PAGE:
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NZ crowned champs in Glendale

New Zealand claimed a fourth World Series successive after beating the hosts in the final in Glendale, Colorado, on Sunday

New Zealand have now won 33 consecutive matches, including the Commonwealth Games and Rugby World Cup Sevens, after another dominant weekend.

USA were bidding to win a first series title in their fifth Cup final and opened the scoring through captain Nicole Heavirland, but New Zealand's response was swift with Portia Woodman leaving Naya Tapper in her wake to run tie the scores at 7-7.

Woodman ran in a second try in the sixth minute, having too much pace for Cheta Emba to catch her, although the American was close enough to force the Black Ferns Sevens star to dot down out wide, not that it made a difference with Tyla Nathan-Wong landing the conversion.

A quick burst of speed then put captain Sarah Goss through a gap to give New Zealand a 21-7 lead at half-time. That advantage grew when Ruby Tui, who was later named HSBC Player of the Final, straightened an attack and offloaded to Niall Williams. She was initially brought down short of the line by Alev Kelter, but quickly released the ball and dived over the line.

It was left to Woodman to put the icing on the victory by completing her hat-trick, taking her tally for the tournament to 10 and bringing her to 195 tries in series history.

Weekend Summary

After the first day, Australia, Canada and New Zealand finished top of their pools which, while predictable, was not without its drama. 

Champions Australia in particular had to come back from 15-0 down at half-time in their final pool games to beat Russia 21-15 after two tries in the first three minutes by Kristina Seredina and a third from Baizat Khamidova just before half-time looked to have set up a surprise. Ellia Green had other ideas running in two early second half tries, and when Anastasia Prokudina was yellow-carded Dom du Toit grabbed the winning try.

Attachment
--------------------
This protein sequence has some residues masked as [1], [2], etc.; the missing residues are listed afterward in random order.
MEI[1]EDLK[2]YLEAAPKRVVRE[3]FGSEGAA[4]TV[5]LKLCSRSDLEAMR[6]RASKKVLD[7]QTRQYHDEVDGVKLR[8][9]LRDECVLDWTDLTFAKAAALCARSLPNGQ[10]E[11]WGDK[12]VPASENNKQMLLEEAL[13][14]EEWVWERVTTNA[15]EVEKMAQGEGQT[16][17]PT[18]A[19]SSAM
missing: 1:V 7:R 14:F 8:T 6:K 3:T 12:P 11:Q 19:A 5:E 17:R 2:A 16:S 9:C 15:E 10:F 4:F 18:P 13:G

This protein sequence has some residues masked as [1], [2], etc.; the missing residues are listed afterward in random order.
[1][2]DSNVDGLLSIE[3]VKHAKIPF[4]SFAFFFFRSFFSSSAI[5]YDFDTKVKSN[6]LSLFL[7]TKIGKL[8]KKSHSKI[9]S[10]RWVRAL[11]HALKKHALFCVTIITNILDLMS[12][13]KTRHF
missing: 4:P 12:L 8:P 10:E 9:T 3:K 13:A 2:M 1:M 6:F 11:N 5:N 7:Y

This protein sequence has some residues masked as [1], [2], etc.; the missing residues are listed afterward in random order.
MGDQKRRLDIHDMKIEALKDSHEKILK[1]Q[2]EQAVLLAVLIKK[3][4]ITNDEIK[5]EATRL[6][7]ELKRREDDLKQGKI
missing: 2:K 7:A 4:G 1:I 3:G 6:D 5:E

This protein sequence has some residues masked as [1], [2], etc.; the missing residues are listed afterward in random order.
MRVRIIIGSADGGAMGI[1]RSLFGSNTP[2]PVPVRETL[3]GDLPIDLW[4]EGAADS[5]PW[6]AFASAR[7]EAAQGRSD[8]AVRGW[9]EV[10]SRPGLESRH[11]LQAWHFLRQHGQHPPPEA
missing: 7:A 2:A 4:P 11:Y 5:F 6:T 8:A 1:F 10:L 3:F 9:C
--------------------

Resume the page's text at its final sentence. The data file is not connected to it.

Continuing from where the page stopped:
Canada topped Pool C after beating France 24-10 with Ghislaine Landry becoming the first player to score 1,000 career points the series. Despite this loss France also comfortably qualified for the last eight.

New Zealand in Pool B won their last three games had fewer problems, seeing off England 28-7 and the United States 35-12, though the States had much the better of the second period, their two tries being crucial for their quarter-final survival.

The United States had narrowly lost to England in their opening game with England achieving an encouraging start to the series. Ellie Kildunne was the star of the game shrugging off two tackles to score the winning try at the death after some prolonged pressure in the USA 22. The hosts had looked like holding on for a narrow victory after tries by Ilona Maher and Naya Tapper, but England silenced the crowd by sealing the 12-10 win and the hosts had to hope for a best third spot.

With only a win against China, the hosts hope of a quarter-final was dependent on getting one of the two best third spots. But when Ireland blew away Fiji by an astonishing 59-7 – by a margin their best ever series win (and one of the biggest ever series wins) they wrapped up the first of these spots, leaving the States up against Spain for the second.

Spain played after the USA, and knew they had to win by 48 points against Mexico (who had lready suffered two 50-point defeats) to steal that final place. They were 24-0 ahead at half-time, but in the second half Mexico held on, passes failed to go to hand, and the game entered the last minute with Spain only 34-0 up. That became 39-0 with 30 seconds to go – but attempting to take a quick conversion ensured resulted in it being missed. Another try was added, but the buzzer ensured time was up, and by winning 46-0 Spain had missed out by a single point.